Cyberpunk 2077 has finally launched and people are having very different experiences on each platform. So, Matt has gathered the very best TechRadar gamers to discuss which platform is best for Cyberpunk 2077.
Our Games Editor, Vic has been playing on PS5, Tom has been playing on Stadia, Jess on PC and Matt is playing Cyberpunk on Xbox. So… which is system should you play Cyberpunk on?
TechRadar’s official Cyberpunk 2077 review – https://www.techradar.com/uk/reviews/cyberpunk-2077
Hotly anticipated for the best part of a decade, Cyberpunk 2077 is finally here, and it’s as rambunctiously detailed and gorgeous as the trailers suggest.
CD Projekt Red has added another inimitable RPG to its library, one that you could easily sink tens of hours into over the course of many months, eking out every hair-splitting detail.
It’s easy to recommend if you need a big game to tide you through the holiday season, especially if you can look past the present mechanical hiccups and a somewhat compromised narrative.
In Cyberpunk 2077, you play as V, a mouthy merc who will do whatever it takes to become a living legend in Night City. Unfortunately, that also means harboring the long-dead spirit of Keanu Ree-, sorry, Johnny Silverhand, a washed-up rockstar terrorist who is slowly taking over their mind. Hi-jinks ensue!
When you get your hands on the game, the scale of Cyberpunk 2077 will no doubt make you anxious. We’ve spent 45 hours poring over the majority of its content and experiencing three of its endings, and our map screen is still nowhere near clear. But this is no cause for concern — because when it comes to RPG quest design, CD Projekt Red is the best in the business.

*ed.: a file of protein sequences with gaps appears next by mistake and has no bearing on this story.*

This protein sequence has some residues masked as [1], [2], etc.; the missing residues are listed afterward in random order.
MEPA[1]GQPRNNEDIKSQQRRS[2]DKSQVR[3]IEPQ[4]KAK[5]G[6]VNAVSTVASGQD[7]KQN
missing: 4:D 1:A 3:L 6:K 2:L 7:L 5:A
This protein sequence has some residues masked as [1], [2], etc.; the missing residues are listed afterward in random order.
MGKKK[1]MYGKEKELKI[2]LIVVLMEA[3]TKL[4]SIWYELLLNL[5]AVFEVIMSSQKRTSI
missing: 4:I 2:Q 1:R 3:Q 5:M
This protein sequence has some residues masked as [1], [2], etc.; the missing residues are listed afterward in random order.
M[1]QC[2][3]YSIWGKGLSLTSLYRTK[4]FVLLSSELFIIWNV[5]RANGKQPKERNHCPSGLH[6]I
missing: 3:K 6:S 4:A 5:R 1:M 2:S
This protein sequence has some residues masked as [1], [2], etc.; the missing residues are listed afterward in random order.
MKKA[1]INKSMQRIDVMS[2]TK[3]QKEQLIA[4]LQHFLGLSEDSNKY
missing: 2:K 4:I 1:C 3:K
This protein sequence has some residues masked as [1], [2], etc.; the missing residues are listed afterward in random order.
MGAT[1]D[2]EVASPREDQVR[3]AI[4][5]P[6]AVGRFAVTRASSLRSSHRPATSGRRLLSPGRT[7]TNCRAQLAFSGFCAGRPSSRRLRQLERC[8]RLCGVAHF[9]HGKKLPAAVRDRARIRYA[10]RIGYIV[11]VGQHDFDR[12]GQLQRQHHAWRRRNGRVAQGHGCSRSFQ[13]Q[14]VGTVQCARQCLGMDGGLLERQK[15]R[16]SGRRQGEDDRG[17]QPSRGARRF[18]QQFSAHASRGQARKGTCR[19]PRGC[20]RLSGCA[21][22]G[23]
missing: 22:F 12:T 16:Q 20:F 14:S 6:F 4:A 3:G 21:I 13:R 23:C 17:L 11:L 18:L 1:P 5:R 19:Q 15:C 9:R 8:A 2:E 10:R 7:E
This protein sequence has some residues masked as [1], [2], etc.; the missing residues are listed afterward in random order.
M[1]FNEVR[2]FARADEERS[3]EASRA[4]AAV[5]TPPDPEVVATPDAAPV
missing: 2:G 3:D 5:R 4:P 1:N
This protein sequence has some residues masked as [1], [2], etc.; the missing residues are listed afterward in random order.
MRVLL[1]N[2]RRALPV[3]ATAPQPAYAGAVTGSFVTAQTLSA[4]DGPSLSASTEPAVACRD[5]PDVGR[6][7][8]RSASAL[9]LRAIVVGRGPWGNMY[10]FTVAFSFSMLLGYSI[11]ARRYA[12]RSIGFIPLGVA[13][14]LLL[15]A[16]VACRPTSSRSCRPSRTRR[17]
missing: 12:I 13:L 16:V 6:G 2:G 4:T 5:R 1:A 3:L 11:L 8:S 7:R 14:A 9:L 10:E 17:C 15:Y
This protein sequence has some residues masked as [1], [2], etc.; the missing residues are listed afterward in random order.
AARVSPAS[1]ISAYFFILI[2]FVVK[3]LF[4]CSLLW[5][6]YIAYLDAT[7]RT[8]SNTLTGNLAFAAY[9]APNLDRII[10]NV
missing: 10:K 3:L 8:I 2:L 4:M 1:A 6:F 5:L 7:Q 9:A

Even the most inoffensive of enemy encounters has a story behind it in Cyberpunk 2077, which makes exploration fundamentally awesome. Thanks to the scope of the setting, you never really know who or what you’re going to stumble into next. A burger date with a criminal messiah or a black market braindance exorcism? Even the rowdy racing missions are good fun. Curious delights await the most inquisitive players, and you’ve always got options in how you want to approach them.
It’s very easy to spend 30+ satisfying minutes quick saving and quick loading your way through one combat segment to get the right sequence of events you had mapped out in your head. You’ll sear your synapses over a dubious dialogue choice in an otherwise unimportant side mission just because the framing is so interesting that you care about the outcome.
It’s that Witcher witchcraft that the Polish developer is famous for that makes what is banal in other open-world games exhilarating here. We kept saying we’d crack on with the main missions in the interest of completing the game quicker, but every time we finished one, we’d get dragged away into a four-hour desert stupor of superb side quest after superb side quest.
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